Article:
May 25, 2014 … wind and rain

It rained yesterday.

Taranaki St

Molly Malone’s Irish pub is on the opposite corner.This is one of the most exposed corners in Wellington for pedestrians. I have seen ropes rigged to help them avoid being blown over while waiting to cross

What’s more the rain came in at an unnatural angle, driven by winds gusting from the North at up to 135 km/h. In the afternoon, it eased a bit. The South coast was disappointing, in that the water was just beaten flat by the wind. In Evans Bay, vicious sheets of spray were whipping across the surface, but really, no photograph revealed itself to me. The light was getting dimmer by the minute, and as I was approaching the CBD, it occurred to me that the city itself might repay a visit. I began at the intersection of Taranaki Street with Manners St, Dixon Street and Courtenay Place.

Entertainment district

Wellington has a small number of such institutions. I presume it to be a club for “luxury gentlemen”

Despite it being just after four in the afternoon, many of the bars and restaurants were doing a brisk trade, and would almost certainly continue to do so for at least another twelve hours. I was a bit surprised to be accosted someone touting for one of the strip clubs on Courtenay Place. I would have thought that touting was illegal in Wellington. I was disturbed to be singled out as a potential customer for such a business. On the other hand, I suppose an unfashionably dressed older man wandering the city alone, with a camera, might well fit a stereotype. For the record, I declined the invitation.

Manners St

Pigeon Park and The Opera House

Back at the corner where I started, I looked along Manners St, across Pigeon park to the opera House. Behind it, the Majestic Centre maintains its standing as Wellington’s tallest building.

The Terrace

The Terrace looking North

From there the quickest way home was up Dixon St and McDonald’s Crescent onto The Terrace, heading for the motorway. I liked the light and the architectural textures on The Terrace.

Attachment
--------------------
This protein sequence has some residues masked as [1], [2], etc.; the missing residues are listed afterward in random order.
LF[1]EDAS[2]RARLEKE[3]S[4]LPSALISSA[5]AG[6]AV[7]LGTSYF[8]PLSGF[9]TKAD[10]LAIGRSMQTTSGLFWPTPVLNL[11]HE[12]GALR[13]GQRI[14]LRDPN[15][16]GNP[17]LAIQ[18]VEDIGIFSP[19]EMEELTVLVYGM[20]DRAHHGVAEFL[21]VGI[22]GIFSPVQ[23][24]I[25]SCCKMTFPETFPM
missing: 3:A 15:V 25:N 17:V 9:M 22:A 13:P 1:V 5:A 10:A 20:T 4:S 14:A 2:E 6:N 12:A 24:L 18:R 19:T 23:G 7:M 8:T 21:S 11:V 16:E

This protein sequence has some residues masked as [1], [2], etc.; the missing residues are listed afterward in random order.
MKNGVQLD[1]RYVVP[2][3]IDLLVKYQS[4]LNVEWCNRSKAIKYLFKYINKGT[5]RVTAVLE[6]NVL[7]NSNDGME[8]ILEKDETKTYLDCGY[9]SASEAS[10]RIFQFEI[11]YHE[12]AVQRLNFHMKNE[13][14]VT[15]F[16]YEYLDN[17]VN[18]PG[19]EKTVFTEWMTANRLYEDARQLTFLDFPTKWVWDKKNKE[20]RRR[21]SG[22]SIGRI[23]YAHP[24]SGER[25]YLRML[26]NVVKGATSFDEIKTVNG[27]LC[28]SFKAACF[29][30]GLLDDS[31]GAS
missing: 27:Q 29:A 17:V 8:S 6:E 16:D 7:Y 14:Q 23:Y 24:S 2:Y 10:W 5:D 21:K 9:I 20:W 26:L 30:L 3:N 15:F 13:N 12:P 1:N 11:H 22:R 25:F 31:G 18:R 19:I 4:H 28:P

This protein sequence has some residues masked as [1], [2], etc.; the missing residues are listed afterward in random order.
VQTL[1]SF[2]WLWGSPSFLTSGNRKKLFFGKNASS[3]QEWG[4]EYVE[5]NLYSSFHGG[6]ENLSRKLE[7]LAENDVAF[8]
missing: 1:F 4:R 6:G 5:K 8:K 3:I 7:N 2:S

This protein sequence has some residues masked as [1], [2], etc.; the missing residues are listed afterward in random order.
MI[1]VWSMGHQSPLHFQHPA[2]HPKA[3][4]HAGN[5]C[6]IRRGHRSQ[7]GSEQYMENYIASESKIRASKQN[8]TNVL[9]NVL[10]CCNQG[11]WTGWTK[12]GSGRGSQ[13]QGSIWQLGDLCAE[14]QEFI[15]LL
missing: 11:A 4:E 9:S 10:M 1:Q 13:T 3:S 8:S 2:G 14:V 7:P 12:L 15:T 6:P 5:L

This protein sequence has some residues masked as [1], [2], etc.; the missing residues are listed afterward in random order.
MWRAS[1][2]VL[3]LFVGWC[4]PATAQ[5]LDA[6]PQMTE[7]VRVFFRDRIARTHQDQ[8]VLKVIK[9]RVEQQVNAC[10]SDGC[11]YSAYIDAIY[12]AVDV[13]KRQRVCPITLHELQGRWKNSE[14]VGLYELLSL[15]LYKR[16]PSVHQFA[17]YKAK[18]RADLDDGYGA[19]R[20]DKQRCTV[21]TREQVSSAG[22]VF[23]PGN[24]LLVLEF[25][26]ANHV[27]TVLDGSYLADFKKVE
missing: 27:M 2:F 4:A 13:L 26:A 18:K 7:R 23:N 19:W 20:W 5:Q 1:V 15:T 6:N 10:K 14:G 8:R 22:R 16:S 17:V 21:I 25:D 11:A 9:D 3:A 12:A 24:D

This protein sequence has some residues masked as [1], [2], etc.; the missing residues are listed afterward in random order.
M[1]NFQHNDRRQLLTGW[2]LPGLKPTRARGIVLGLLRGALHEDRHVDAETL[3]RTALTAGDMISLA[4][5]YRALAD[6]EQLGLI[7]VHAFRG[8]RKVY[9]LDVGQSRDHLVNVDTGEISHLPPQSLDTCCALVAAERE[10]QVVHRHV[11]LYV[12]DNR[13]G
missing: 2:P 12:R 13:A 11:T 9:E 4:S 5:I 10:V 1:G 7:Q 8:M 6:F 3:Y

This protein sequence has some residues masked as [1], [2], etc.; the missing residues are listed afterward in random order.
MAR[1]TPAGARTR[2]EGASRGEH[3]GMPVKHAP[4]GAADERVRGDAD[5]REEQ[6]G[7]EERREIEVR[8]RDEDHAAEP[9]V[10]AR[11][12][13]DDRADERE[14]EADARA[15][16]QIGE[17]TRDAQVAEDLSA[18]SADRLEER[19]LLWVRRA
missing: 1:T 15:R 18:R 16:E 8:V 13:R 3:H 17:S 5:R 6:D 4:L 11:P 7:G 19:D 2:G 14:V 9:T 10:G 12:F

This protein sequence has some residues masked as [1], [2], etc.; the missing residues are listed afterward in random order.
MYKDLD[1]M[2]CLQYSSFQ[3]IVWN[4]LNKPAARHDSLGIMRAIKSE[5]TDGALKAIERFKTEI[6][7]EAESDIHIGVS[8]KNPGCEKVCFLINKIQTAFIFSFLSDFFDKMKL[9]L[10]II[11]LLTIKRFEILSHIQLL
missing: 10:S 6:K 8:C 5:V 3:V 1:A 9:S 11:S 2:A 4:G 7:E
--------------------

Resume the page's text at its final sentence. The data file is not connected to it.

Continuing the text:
Coming and Going

SH1 behind the Terrace

Crossing the bridge over the motorway, the gully which brings SH1 into town looked interesting. When I came to Wellington in 1966 to learn to become a programmer, that building just to the right of the nearest light pole was the tallest building on The Terrace. Old wooden houses were still plentiful, but there were a lot of building sites.  And now the sun is shining, and the wind is winding up again to “severe gale”.

Who knows what today will bring?

 

 

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About wysiwygpurple

Retirement suits me well. I spend much of my time out making pictures, or at home organizing and refining my pictures. This blog provides me with a platform from which I can indulge my passion for improving my photography and at the same time analyze my thoughts about what I have seen, where I have been and what is happening in my life. My images set out to be honest, but that does not mean I have not adjusted them. I use software to display what I saw though the viewfinder to best advantage. My preference is for landscape and nature, and is mostly centred around my hometown of Wellington, New Zealand.
This entry was posted in adversity, Architecture, Weather, Wellington. Bookmark the permalink.

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